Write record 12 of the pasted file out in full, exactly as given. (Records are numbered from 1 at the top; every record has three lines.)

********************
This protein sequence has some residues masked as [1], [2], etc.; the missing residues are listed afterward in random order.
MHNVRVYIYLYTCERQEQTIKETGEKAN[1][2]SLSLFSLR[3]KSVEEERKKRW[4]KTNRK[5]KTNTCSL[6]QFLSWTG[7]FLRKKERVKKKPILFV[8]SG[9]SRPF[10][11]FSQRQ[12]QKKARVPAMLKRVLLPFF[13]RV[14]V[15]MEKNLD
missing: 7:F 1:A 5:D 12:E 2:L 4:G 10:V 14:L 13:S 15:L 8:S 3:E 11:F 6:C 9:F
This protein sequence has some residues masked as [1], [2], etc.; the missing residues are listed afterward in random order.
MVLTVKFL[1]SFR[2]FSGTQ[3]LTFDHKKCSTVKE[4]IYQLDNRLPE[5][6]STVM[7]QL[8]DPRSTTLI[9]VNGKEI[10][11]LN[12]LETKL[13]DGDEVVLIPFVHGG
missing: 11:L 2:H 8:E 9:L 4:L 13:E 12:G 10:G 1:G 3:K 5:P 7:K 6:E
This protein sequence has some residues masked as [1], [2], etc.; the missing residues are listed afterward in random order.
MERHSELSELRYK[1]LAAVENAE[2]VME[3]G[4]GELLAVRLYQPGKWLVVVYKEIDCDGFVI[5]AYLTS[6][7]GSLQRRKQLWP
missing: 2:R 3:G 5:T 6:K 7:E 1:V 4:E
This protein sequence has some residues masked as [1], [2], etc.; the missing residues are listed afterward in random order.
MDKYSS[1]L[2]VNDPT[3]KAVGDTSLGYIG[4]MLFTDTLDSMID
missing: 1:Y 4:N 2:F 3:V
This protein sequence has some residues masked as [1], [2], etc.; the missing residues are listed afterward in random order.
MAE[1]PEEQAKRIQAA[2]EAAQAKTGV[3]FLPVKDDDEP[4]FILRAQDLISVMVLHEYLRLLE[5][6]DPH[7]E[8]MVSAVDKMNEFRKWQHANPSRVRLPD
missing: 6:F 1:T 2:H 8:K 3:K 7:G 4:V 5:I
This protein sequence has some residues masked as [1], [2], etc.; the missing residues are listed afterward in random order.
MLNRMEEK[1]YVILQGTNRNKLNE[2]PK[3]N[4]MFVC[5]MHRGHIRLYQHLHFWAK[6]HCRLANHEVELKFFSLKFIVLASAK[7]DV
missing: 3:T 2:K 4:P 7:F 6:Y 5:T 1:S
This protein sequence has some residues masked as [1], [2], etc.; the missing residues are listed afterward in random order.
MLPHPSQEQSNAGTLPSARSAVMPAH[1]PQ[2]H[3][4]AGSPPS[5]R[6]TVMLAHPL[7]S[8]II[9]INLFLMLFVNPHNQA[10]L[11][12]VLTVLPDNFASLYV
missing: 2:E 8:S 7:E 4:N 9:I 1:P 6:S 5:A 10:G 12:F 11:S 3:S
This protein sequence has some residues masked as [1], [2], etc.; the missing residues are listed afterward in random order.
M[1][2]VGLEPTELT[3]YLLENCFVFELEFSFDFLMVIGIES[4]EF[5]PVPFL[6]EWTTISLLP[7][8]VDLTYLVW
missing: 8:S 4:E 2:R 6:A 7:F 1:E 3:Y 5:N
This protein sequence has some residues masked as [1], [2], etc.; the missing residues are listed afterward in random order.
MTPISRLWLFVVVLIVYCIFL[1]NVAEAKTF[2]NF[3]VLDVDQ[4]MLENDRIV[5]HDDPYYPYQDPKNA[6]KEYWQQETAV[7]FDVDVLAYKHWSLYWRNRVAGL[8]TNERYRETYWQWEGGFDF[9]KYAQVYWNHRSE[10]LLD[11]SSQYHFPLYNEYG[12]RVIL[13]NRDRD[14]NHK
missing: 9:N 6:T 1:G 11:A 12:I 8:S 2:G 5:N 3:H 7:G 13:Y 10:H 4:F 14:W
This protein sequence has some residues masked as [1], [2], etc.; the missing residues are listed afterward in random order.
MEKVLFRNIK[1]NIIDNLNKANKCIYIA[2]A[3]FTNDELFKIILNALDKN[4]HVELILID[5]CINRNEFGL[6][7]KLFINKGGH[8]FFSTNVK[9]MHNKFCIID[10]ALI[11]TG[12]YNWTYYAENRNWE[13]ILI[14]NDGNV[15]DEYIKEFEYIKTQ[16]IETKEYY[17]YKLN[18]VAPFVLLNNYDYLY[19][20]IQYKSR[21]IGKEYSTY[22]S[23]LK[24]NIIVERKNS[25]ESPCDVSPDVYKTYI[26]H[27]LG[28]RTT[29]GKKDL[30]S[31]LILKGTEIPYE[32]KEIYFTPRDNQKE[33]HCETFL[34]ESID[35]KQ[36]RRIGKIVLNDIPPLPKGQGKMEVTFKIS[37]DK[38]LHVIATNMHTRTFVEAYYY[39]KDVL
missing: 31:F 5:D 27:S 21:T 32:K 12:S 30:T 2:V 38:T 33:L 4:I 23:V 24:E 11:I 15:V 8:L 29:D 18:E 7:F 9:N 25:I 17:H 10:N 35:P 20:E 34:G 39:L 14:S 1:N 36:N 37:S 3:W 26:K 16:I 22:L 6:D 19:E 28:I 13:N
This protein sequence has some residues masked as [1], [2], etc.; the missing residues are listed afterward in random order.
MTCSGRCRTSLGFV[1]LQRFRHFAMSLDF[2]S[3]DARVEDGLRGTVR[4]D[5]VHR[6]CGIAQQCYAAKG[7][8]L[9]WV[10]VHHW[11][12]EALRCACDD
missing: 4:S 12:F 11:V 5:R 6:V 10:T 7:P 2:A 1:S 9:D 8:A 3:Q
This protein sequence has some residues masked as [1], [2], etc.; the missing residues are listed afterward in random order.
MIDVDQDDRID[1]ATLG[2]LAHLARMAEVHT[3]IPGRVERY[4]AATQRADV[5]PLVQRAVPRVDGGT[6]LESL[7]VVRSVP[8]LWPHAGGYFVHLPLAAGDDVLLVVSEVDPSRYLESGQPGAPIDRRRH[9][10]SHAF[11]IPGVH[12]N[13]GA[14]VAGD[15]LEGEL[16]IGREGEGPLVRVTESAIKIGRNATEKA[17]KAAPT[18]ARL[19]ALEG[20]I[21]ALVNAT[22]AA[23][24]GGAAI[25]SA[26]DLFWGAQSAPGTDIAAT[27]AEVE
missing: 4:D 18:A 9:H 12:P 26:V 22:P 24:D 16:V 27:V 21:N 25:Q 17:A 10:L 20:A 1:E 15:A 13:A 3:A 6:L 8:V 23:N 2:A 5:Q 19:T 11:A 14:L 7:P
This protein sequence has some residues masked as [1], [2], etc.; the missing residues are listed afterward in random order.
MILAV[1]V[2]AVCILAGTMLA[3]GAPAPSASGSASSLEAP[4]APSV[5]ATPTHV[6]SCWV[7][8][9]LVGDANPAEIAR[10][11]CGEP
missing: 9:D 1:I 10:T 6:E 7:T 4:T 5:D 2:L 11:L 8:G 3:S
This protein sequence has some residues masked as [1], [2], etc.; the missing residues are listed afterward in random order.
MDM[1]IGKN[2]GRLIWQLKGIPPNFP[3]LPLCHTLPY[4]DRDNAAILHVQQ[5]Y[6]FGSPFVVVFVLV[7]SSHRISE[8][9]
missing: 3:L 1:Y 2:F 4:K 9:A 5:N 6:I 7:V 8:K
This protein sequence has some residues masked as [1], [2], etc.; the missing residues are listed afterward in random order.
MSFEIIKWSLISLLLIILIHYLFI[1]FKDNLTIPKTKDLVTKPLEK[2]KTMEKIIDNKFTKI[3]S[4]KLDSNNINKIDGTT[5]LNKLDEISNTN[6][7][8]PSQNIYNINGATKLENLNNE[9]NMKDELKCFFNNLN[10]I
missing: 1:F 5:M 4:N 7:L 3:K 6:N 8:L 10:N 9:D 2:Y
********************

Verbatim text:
This protein sequence has some residues masked as [1], [2], etc.; the missing residues are listed afterward in random order.
MIDVDQDDRID[1]ATLG[2]LAHLARMAEVHT[3]IPGRVERY[4]AATQRADV[5]PLVQRAVPRVDGGT[6]LESL[7]VVRSVP[8]LWPHAGGYFVHLPLAAGDDVLLVVSEVDPSRYLESGQPGAPIDRRRH[9][10]SHAF[11]IPGVH[12]N[13]GA[14]VAGD[15]LEGEL[16]IGREGEGPLVRVTESAIKIGRNATEKA[17]KAAPT[18]ARL[19]ALEG[20]I[21]ALVNAT[22]AA[23][24]GGAAI[25]SA[26]DLFWGAQSAPGTDIAAT[27]AEVE
missing: 4:D 18:A 9:H 12:P 26:V 22:P 24:D 16:V 27:V 21:N 25:Q 17:A 10:L 20:A 1:E 15:A 13:A 3:A 6:L 8:V 23:N 2:A 5:Q 19:T 11:A 14:L 7:P